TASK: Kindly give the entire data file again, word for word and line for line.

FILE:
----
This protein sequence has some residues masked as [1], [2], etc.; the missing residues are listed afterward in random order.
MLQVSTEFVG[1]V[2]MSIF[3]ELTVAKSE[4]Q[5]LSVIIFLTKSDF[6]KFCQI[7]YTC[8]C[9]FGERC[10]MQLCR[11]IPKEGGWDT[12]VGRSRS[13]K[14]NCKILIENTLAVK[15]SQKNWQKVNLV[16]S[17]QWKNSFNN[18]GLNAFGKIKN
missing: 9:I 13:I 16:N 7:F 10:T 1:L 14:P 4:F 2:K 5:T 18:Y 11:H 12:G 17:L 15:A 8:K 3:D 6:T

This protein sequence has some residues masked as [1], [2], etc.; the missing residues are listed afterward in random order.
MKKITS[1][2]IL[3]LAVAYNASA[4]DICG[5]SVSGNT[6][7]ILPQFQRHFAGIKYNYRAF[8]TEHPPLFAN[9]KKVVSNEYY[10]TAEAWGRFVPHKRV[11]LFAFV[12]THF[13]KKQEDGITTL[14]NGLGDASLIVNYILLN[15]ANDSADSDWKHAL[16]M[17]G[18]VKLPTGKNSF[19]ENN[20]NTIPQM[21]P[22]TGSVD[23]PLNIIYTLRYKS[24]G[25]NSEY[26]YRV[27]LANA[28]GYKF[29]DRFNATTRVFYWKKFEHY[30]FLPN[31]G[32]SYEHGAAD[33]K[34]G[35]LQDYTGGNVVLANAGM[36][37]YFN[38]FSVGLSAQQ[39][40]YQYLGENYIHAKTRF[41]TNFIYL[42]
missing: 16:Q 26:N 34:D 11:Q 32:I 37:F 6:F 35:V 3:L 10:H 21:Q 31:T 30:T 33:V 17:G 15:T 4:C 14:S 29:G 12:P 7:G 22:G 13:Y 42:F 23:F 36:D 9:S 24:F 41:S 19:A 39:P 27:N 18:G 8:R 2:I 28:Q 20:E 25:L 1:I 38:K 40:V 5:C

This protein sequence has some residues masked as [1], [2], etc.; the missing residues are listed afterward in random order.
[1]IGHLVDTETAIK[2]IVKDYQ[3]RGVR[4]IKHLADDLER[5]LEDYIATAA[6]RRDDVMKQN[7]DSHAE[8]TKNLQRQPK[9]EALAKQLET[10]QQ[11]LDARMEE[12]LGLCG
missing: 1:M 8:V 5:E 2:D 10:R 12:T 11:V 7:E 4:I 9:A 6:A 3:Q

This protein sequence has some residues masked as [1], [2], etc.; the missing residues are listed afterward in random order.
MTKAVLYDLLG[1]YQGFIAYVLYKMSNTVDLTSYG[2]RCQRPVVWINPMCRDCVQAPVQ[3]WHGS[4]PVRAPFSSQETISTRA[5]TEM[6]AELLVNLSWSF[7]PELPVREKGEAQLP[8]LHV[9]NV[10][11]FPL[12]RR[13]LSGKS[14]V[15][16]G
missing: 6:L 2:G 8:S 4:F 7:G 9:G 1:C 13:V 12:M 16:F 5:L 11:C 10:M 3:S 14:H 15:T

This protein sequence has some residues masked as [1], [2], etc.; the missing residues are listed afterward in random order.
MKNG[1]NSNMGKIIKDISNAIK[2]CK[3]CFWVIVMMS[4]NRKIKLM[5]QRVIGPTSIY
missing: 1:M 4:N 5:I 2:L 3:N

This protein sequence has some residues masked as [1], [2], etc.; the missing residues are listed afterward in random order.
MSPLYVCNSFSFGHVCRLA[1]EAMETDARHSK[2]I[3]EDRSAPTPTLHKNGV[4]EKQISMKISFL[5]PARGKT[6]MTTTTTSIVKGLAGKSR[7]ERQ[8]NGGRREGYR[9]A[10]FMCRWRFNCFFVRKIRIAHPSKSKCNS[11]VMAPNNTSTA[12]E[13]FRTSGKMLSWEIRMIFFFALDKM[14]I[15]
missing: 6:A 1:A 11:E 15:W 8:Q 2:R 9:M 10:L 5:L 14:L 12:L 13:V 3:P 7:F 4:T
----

This protein sequence has some residues masked as [1], [2], etc.; the missing residues are listed afterward in random order.
MLQVSTEFVG[1]V[2]MSIF[3]ELTVAKSE[4]Q[5]LSVIIFLTKSDF[6]KFCQI[7]YTC[8]C[9]FGERC[10]MQLCR[11]IPKEGGWDT[12]VGRSRS[13]K[14]NCKILIENTLAVK[15]SQKNWQKVNLV[16]S[17]QWKNSFNN[18]GLNAFGKIKN
missing: 9:I 13:I 16:N 7:F 10:T 1:L 14:P 4:F 2:K 5:T 18:Y 11:H 12:G 17:L 15:A 8:K 3:D 6:T

This protein sequence has some residues masked as [1], [2], etc.; the missing residues are listed afterward in random order.
MKKITS[1][2]IL[3]LAVAYNASA[4]DICG[5]SVSGNT[6][7]ILPQFQRHFAGIKYNYRAF[8]TEHPPLFAN[9]KKVVSNEYY[10]TAEAWGRFVPHKRV[11]LFAFV[12]THF[13]KKQEDGITTL[14]NGLGDASLIVNYILLN[15]ANDSADSDWKHAL[16]M[17]G[18]VKLPTGKNSF[19]ENN[20]NTIPQM[21]P[22]TGSVD[23]PLNIIYTLRYKS[24]G[25]NSEY[26]YRV[27]LANA[28]GYKF[29]DRFNATTRVFYWKKFEHY[30]FLPN[31]G[32]SYEHGAAD[33]K[34]G[35]LQDYTGGNVVLANAGM[36][37]YFN[38]FSVGLSAQQ[39][40]YQYLGENYIHAKTRF[41]TNFIYL[42]
missing: 16:Q 26:N 34:D 11:Q 32:I 37:F 6:F 35:V 3:L 10:H 21:Q 31:T 30:T 33:V 17:G 15:T 4:C 14:S 29:G 12:P 7:G 22:G 13:Y 42:F 23:F 36:D 9:S 24:F 41:S 19:A 39:P 27:N 18:G 8:R 2:I 28:Q 20:E 25:L 1:I 38:K 40:V 5:C

This protein sequence has some residues masked as [1], [2], etc.; the missing residues are listed afterward in random order.
[1]IGHLVDTETAIK[2]IVKDYQ[3]RGVR[4]IKHLADDLER[5]LEDYIATAA[6]RRDDVMKQN[7]DSHAE[8]TKNLQRQPK[9]EALAKQLET[10]QQ[11]LDARMEE[12]LGLCG
missing: 1:M 8:V 5:E 2:D 10:R 12:T 11:V 7:E 4:I 9:A 6:A 3:Q

This protein sequence has some residues masked as [1], [2], etc.; the missing residues are listed afterward in random order.
MTKAVLYDLLG[1]YQGFIAYVLYKMSNTVDLTSYG[2]RCQRPVVWINPMCRDCVQAPVQ[3]WHGS[4]PVRAPFSSQETISTRA[5]TEM[6]AELLVNLSWSF[7]PELPVREKGEAQLP[8]LHV[9]NV[10][11]FPL[12]RR[13]LSGKS[14]V[15][16]G
missing: 6:L 2:G 8:S 4:F 7:G 9:G 1:C 13:V 12:M 16:F 5:L 11:C 10:M 3:S 14:H 15:T

This protein sequence has some residues masked as [1], [2], etc.; the missing residues are listed afterward in random order.
MKNG[1]NSNMGKIIKDISNAIK[2]CK[3]CFWVIVMMS[4]NRKIKLM[5]QRVIGPTSIY
missing: 1:M 4:N 5:I 2:L 3:N

This protein sequence has some residues masked as [1], [2], etc.; the missing residues are listed afterward in random order.
MSPLYVCNSFSFGHVCRLA[1]EAMETDARHSK[2]I[3]EDRSAPTPTLHKNGV[4]EKQISMKISFL[5]PARGKT[6]MTTTTTSIVKGLAGKSR[7]ERQ[8]NGGRREGYR[9]A[10]FMCRWRFNCFFVRKIRIAHPSKSKCNS[11]VMAPNNTSTA[12]E[13]FRTSGKMLSWEIRMIFFFALDKM[14]I[15]
missing: 6:A 1:A 11:E 15:W 8:Q 2:R 9:M 10:L 5:L 14:L 12:L 13:V 3:P 7:F 4:T